Police ministry says it was key to avoid loss of life
Why police let farmers run amok
Police say they did not take action against a rampaging mob of farmers who stormed a court and torched a police vehicle in the Free State because the situation could have led to innocent people losing their lives.
A large group of farmers ran riot at the Senekal magistrate’s court on Tuesday, where two men accused of killing farm manager Bredin Horner appeared. The mob attacked state property, attempted to overturn a police Nyala and set alight a police van as police stood by and watched.
The violence erupted after the case against Sekwatje Mahlamba, 32, and Sekola Matlaletsa, 44, who allegedly murdered Horner and tied his neck to a pole in Paul Roux, was postponed. An angry mob of farmers were captured on video storming the court and forcefully trying to get into the holding cells where the accused were held demanding that the suspects be handed over to them.
Free State police spokesperson, Brig Motantsi Makhele said officers who were present during the protest should be commended for applying their minds in their response.
“It was a volatile situation that could have led to innocent people losing their lives. The situation ended with only damage to property and no injuries from both sides. That is commendable,” Makhele said.
Makhele said intelligence was gathered that there would be a group of farmers who would attend the court hearing in solidarity with Horner's family.
“We would have deployed more officers to the court if we knew that the group would attempt to storm the court but the information we gathered did not indicate that things would happen the way they did,” he said.
Makhele said a 52-year-old farmer was arrested yesterday for his role in the torching of the police vehicle. He said police were gathering evidence and going through video footage of the protest in which shots were also fired to identify culprits for arrest.
There has been widespread outrage and condemnation of the acts of violence and intimidation, with police minister Bheki Cele labelling the events as lawlessness and calling for the arrests of those behind it.
“This type of lawlessness cannot be justified nor taken lightly. There is no logic when protesters burn a police van, which is the same resource which is meant to assist them,” Cele said.
The minister's spokesperson, Lirandzu Themba, said police officers were outnumbered by the horde of farmers and acted in a manner that prevented injury or loss of life. She said following Cele’s demand for arrests, they been inundated with unsavoury messages from farmers across the country. She said they had reported the insults and threats to crime intelligence for further handling.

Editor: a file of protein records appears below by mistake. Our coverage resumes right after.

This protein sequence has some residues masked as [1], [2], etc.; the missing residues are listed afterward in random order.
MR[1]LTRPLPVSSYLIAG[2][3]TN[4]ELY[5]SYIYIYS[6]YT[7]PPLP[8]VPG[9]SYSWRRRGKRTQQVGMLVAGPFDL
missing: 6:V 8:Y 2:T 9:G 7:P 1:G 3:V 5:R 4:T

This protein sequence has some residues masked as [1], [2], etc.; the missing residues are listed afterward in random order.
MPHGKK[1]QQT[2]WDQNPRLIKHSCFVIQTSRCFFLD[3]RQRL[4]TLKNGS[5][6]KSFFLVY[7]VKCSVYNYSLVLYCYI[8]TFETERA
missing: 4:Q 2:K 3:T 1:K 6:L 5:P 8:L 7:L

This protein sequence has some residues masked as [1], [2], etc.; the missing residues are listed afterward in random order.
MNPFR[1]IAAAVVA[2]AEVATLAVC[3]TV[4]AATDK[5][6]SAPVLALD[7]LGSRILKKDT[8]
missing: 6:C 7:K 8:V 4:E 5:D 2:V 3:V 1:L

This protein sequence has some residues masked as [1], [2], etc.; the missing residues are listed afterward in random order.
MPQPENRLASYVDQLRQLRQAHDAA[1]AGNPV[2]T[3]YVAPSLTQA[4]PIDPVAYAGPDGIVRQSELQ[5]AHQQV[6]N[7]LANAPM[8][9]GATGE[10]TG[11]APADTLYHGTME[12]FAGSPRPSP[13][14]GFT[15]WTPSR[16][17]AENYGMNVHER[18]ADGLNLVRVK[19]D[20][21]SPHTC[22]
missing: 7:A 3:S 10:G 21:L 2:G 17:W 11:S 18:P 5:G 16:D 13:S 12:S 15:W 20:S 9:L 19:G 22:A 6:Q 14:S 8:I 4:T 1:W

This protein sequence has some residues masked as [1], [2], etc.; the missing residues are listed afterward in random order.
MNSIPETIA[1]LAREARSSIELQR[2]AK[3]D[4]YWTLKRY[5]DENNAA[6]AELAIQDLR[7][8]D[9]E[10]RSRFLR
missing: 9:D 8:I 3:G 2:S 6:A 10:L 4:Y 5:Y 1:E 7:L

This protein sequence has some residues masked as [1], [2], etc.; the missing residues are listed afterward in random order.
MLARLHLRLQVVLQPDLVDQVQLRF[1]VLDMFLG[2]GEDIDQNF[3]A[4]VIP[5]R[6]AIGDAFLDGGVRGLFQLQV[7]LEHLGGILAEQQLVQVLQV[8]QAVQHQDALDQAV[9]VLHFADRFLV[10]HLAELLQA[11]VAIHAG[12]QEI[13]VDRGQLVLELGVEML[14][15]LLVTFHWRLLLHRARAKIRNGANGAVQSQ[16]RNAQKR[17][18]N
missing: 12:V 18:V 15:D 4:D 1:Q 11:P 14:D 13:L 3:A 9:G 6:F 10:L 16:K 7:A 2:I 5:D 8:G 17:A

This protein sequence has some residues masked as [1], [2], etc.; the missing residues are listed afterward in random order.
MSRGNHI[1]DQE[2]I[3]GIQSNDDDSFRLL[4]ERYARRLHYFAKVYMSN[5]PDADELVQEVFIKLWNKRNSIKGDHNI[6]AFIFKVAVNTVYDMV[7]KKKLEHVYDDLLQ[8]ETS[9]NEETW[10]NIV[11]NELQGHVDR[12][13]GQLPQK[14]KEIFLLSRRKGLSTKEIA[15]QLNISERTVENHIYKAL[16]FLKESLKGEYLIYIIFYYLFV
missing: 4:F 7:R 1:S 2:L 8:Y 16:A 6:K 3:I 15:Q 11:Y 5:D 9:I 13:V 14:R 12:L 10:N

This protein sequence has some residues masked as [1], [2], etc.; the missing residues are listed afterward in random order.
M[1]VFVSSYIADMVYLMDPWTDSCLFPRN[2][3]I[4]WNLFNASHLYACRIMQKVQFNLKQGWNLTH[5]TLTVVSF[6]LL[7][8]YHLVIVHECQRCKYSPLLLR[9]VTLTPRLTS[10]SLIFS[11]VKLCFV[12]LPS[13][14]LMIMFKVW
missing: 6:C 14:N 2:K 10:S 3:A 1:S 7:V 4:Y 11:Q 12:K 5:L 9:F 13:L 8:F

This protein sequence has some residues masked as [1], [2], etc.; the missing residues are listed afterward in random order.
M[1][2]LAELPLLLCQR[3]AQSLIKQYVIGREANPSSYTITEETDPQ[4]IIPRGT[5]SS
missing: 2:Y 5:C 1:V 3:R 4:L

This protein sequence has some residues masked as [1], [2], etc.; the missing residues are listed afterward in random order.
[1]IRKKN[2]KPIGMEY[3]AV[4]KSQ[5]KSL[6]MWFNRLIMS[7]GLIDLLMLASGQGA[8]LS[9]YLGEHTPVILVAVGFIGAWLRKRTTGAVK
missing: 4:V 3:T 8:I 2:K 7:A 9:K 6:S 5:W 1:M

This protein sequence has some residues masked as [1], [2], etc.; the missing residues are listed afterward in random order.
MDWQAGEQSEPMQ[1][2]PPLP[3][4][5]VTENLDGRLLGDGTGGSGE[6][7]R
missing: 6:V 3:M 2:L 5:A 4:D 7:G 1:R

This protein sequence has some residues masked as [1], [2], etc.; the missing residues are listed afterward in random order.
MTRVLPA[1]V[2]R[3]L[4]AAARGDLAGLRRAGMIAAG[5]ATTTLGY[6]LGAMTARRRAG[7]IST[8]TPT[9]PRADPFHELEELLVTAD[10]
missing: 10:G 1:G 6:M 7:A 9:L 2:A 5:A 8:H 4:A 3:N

A police officer who was at court told Sowetan that they were intimidated by the 'thugs' while stationed at court. The officer, who cannot be named because he is not authorised to speak to the media said a crowd of about twenty farmers approached two officers who were seated inside a police vehicle before it was torched.
“They saw the group approaching them and they stepped out of the vehicle before they overturned it and set it alight,” the officer said.
“They tried to access the accused in the holding cells but they could not get through to them. They became angry and targeted us who were outside the court.”
Another police officer told Sowetan that they called for back-up before the matter was heard in court.
“After the arrests (of Mahlamba and Matlaletsa) we received information that the farmers were mobilising but we did not know the number of farmers who would be coming to the case. Senior management in Paul Roux decided for the matter to be heard in Senekal and get back-up,” he said.
The officer, who is stationed in Paul Roux, said tensions were generally high between farmers and police officers due to the mistrust harboured by farmers.
Amiliah Matletsi, the Police and Prison Civil Rights Union’s (Popcru) provincial secretary said the police’s response to the volatile situation was commendable.
“The situation could have got out of hand because of how tense the situation was. We do not agree with the unruly behaviour and believe those behind it should be arrested,” she said.
.Ernst Roets, AfriForum’s CEO, said farm attacks needed to be considered a priority crime due to the nature of violence and brutality that victims suffered.
PODCAST | Survivors recount their farm attack
Farm manager Brendin Horner's body was found tied to a farm gate after he was killed by unknown attackers on October 2 2020. The death has outraged agricultural leaders and community members from Senekal and surrounding areas who demanded justice.
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